While these trends emerged against the backdrop of the pandemic—when in-person shopping evaporated, supply chains broke down and shoppers migrated online—they’re not going away. To stay ahead of these trends, brands must master three elements of customer experience because consumers demand it.
Retail trend No. 1: Omniscience (“Listen”). Once upon a time, brands had one way to harvest consumer sentiment about their products: by asking them. But traditional market research suffers from three primary constraints: (1) It’s time consuming and expensive, (2) it’s impossible to do at scale and (3) interviewer bias can’t be eliminated. Consumers today express themselves in a growing number of ways, including reviews on websites such as Amazon, posts on social media and more. Thankfully, NLP algorithms make it possible to ingest and parse a huge volume of unstructured consumer feedback to discern unmet consumer needs hidden within.
But always-on listening only satisfies one part of consumer expectations. The other, arguably more important, part is having brands act upon what they’ve learned. Thanks to the astounding volume of public consumer chatter, and AI’s ability to process it with unflagging consistency, brands can now engage with consumers in a continuous effort to add value in the realms of customer service, logistics, messaging and product quality. Brands can now discover a lot more about their customers than was ever possible through traditional market research. Considering the customer’s entire journey in this way is critical in today’s environment, when people’s social needs, such as feeling a sense of community or wanting to be “heard,” will impact their buying habits.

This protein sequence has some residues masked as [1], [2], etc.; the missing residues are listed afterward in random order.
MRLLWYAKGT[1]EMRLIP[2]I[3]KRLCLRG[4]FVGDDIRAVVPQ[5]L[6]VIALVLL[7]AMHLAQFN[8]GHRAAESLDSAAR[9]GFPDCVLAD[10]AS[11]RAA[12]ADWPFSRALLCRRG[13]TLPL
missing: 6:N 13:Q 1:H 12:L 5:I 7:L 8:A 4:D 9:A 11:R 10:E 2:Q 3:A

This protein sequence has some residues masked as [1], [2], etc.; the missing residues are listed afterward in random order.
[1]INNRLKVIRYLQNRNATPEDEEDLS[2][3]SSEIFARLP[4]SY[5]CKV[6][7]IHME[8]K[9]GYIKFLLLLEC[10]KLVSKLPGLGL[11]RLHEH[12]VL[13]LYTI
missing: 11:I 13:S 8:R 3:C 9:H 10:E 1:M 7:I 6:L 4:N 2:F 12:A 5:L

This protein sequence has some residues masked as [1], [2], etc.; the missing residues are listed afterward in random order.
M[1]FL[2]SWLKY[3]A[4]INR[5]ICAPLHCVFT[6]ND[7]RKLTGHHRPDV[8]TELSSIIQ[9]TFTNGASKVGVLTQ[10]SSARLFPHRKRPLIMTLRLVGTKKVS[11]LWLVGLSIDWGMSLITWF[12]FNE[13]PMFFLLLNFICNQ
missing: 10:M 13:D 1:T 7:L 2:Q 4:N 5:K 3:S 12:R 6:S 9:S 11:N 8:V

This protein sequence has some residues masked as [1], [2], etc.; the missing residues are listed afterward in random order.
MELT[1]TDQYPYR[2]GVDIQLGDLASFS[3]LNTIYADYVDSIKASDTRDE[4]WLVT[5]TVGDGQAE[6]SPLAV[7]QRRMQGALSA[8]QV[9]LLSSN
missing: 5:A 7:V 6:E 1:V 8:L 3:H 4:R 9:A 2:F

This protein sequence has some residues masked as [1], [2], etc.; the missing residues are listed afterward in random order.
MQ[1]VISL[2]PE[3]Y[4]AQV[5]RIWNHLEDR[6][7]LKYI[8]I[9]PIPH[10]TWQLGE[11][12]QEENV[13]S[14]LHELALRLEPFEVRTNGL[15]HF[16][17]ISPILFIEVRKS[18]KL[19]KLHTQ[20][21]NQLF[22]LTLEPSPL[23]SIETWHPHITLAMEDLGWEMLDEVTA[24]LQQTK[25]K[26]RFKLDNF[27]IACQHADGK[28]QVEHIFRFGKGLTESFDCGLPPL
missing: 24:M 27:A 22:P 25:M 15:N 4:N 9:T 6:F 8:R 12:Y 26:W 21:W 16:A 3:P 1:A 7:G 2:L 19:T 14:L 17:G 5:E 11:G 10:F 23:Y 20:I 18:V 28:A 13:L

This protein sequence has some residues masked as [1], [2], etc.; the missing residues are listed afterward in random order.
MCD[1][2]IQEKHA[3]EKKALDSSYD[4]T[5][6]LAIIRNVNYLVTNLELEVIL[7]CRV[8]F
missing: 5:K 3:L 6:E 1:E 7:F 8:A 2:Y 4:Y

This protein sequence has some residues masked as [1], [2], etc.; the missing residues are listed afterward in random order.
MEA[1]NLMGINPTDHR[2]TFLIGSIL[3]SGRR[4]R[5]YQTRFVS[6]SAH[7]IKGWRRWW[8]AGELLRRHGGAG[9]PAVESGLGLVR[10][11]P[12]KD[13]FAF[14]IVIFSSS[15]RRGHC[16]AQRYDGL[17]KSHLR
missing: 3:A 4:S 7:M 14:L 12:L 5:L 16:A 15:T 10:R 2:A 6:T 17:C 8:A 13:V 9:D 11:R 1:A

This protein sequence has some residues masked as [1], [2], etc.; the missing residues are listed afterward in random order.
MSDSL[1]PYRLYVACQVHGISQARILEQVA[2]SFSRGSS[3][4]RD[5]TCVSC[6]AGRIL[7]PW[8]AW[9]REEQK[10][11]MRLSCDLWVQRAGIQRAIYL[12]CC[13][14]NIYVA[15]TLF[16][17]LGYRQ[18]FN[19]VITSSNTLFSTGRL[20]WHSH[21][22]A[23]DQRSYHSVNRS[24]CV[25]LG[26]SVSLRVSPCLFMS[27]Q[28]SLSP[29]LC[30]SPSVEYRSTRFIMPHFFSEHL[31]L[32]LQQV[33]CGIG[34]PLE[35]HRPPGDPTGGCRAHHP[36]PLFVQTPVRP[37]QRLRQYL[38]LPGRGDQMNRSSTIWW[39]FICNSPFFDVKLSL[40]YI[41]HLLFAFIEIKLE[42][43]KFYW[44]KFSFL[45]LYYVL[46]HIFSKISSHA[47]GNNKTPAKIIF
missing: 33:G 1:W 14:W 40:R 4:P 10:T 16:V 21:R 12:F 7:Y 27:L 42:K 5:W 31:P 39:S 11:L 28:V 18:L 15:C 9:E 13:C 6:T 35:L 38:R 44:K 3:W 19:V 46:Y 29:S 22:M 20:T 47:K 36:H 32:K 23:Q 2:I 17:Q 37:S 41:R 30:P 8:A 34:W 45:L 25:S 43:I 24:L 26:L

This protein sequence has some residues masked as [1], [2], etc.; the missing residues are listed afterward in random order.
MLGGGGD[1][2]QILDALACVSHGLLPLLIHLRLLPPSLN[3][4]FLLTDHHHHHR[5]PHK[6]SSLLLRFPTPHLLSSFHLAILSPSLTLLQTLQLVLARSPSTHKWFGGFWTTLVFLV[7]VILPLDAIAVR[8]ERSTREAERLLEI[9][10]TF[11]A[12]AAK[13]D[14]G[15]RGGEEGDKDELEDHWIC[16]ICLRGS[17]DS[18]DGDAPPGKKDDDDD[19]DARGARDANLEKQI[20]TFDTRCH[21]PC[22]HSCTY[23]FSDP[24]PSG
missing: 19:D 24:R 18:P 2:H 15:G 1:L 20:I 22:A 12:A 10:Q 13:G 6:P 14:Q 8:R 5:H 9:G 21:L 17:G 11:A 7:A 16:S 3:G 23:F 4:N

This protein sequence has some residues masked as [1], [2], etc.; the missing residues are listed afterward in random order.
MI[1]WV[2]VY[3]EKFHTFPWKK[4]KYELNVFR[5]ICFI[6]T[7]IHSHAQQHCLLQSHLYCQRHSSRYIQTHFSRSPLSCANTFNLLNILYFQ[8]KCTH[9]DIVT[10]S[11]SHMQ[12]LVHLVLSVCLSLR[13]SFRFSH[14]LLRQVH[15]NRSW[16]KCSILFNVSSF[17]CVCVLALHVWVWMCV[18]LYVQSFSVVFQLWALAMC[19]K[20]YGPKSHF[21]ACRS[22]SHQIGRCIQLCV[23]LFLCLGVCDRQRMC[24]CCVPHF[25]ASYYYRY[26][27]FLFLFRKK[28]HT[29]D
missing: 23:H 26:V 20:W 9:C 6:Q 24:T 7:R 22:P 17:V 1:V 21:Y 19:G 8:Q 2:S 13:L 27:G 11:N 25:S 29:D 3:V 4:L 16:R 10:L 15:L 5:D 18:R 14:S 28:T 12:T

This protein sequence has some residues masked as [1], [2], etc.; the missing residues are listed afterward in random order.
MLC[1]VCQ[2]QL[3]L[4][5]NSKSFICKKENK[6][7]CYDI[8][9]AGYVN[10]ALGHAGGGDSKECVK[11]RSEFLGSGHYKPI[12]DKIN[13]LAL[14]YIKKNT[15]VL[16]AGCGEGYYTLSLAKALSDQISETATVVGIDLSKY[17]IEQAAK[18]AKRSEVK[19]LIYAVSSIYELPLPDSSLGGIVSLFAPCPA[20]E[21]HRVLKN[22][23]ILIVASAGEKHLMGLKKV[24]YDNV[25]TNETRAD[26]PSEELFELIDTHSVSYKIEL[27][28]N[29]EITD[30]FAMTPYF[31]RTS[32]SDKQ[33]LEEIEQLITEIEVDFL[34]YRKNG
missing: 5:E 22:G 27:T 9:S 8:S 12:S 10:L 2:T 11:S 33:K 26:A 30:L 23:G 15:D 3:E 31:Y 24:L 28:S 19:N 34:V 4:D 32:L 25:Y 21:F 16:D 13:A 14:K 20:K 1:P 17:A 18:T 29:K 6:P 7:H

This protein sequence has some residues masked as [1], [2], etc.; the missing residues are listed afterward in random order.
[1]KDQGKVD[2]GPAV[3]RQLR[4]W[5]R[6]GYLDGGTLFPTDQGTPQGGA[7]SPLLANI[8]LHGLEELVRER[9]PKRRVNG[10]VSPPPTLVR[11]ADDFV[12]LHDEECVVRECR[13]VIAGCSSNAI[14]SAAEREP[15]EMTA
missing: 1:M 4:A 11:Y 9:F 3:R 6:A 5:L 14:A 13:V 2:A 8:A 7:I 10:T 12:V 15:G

Retail trend No. 2: Intimacy (“Personalize”). Roughly 80% of consumers say they are more likely to make a purchase when a brand offers a personalized experience, and they reward companies for doing so by spending nearly 35% more when the shopping experience is personalized.